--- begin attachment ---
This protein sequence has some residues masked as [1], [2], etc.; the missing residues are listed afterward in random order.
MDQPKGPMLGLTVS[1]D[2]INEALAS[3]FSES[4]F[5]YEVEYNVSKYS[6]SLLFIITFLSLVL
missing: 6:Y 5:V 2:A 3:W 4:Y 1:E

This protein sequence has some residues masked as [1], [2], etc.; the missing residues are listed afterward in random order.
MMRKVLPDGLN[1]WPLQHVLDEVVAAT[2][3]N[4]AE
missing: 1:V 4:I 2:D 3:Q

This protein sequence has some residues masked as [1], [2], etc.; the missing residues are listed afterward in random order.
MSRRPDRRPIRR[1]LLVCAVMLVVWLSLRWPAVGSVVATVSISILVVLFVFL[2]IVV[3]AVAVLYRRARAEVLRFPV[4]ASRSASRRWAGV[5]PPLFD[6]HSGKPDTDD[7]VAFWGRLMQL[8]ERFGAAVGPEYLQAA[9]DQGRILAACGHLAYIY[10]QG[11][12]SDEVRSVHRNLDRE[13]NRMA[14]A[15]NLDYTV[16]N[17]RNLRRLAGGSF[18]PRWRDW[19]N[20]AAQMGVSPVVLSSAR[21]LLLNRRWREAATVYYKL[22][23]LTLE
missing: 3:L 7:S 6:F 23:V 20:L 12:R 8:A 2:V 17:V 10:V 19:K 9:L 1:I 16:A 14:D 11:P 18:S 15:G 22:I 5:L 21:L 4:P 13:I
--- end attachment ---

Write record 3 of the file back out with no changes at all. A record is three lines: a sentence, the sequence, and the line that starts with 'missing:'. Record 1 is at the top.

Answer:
This protein sequence has some residues masked as [1], [2], etc.; the missing residues are listed afterward in random order.
MSRRPDRRPIRR[1]LLVCAVMLVVWLSLRWPAVGSVVATVSISILVVLFVFL[2]IVV[3]AVAVLYRRARAEVLRFPV[4]ASRSASRRWAGV[5]PPLFD[6]HSGKPDTDD[7]VAFWGRLMQL[8]ERFGAAVGPEYLQAA[9]DQGRILAACGHLAYIY[10]QG[11][12]SDEVRSVHRNLDRE[13]NRMA[14]A[15]NLDYTV[16]N[17]RNLRRLAGGSF[18]PRWRDW[19]N[20]AAQMGVSPVVLSSAR[21]LLLNRRWREAATVYYKL[22][23]LTLE
missing: 3:L 7:S 6:F 23:V 20:L 12:R 8:A 2:V 17:V 10:V 19:K 9:L 1:I 16:A 14:D 11:P 18:S 15:G 22:I 5:L 21:L 4:P 13:I